Microsoft believes Windows 10 will be a transformative technology for businesses, offering a user-centric platform that will increase productivity as the lines between home and office become increasingly blurred.
Speaking at IP EXPO in London, Microsoft’s Rob Epstein outlined his firm’s vision for the enterprise – creating more personal computing, transforming productivity and building intelligent cloud – goals which he said could transform IT and organisations.
“We need to get back to not letting the IT control us. We are very aware of the demand of users today. They have more data, more apps and want to be connected. What’s different is users care: they want the latest devices and are willing to pay.”
This sentiment has directly influenced the development of Windows 10. Epstein said that for a business technology to make employees more productive, they must enjoy using it. One of the reasons why Windows 10 has been so well received is that it combines the usability of Windows 7 while refining many of the features introduced in Windows 8. For example, the Start Button has been restored, while settings have been simplified and ties with the cloud strengthened.
The ability for Windows 10 to run on multiple devices and with more ‘natural’ inputs like touch and pen controls is also central to this aim.
But while much of the attention has been focused on the consumer aspects of Windows 10, Microsoft says there is much for IT departments to love, especially as t
“We need to help deliver solutions that help drive this transformation,” he said. “But we need to do this in a secure way. IT budgets are being cut and security threats are more sophisticated than ever before.”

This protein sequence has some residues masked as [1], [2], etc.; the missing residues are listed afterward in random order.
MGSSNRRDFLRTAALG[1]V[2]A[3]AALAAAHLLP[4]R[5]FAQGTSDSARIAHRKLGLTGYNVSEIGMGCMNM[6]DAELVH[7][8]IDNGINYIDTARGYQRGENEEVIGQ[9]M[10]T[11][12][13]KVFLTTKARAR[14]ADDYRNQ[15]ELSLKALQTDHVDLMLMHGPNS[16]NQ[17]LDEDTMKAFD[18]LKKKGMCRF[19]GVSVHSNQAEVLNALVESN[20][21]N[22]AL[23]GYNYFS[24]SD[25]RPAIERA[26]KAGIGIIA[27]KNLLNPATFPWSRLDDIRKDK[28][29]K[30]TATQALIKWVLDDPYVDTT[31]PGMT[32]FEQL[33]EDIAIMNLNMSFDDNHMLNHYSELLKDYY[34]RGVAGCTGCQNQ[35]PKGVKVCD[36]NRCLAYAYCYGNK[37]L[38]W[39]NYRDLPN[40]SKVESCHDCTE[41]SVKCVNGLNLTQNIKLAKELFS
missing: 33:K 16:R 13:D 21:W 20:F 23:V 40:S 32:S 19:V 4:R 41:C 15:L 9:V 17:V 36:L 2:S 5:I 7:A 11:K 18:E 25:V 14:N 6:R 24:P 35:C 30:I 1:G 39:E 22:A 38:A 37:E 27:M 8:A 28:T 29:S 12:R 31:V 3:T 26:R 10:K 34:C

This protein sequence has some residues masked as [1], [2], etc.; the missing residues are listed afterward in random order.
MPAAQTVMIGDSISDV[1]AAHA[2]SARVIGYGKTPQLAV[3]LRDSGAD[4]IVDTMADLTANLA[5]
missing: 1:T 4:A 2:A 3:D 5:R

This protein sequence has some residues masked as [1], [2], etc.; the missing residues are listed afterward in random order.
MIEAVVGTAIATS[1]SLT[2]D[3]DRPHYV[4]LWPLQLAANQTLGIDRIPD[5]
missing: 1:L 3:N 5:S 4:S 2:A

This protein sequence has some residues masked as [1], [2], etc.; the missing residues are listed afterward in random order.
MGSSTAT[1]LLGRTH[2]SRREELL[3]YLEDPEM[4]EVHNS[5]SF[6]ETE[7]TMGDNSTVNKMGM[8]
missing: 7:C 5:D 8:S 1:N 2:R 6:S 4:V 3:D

Central to this is the promise of continuous updates rather than major releases as has happened in the past.
“We can’t sit back and release a new OS every few years,” declared Steve Newby, Windows 10 lead at Microsoft. “It needs to continually evolve.”
In addition to this vision of Windows-as-a-Service (WaaS), administrators will also be able to curate and distribute custom apps through the Windows Store. But its security where Windows 10 can help the most.
From the dark days of Windows XP, which caused Microsoft to focus on security like never before – to the point that development of Visa was delayed significantly – Windows 10 has a number of features that could save time and money.
“The cost [of security] is astronomical,” said Newby, who identified biometrics as an example of how security can be done on the cheap. Windows 10 allows for fingerprint and iris recognition with Windows Hello, meaning users don’t have to worry about passwords and save companies the $25 is costs to deal with forgotten login details.
“Passwords are a technology that’s been around almost the start of computing,” continued Newby. “It’s relatively easy to compromise and relatively easy to forget. We want to move away from this concept.
“[Biometric] technology is built into the hardware.”
Another area is data protection, he said, which is becoming increasingly important as employees start to use a single device for work and play. Windows 10 makes it easier to secure and update mobile devices in the cloud and can containerise personal and business apps and data to minimise the threat of a breach.
“It’s a transformation of Windows from something delivered every three years to one updated as a service,” added Epstein. “If IT is going to deliver this transformation, we need to focus on what IT can stop doing.”
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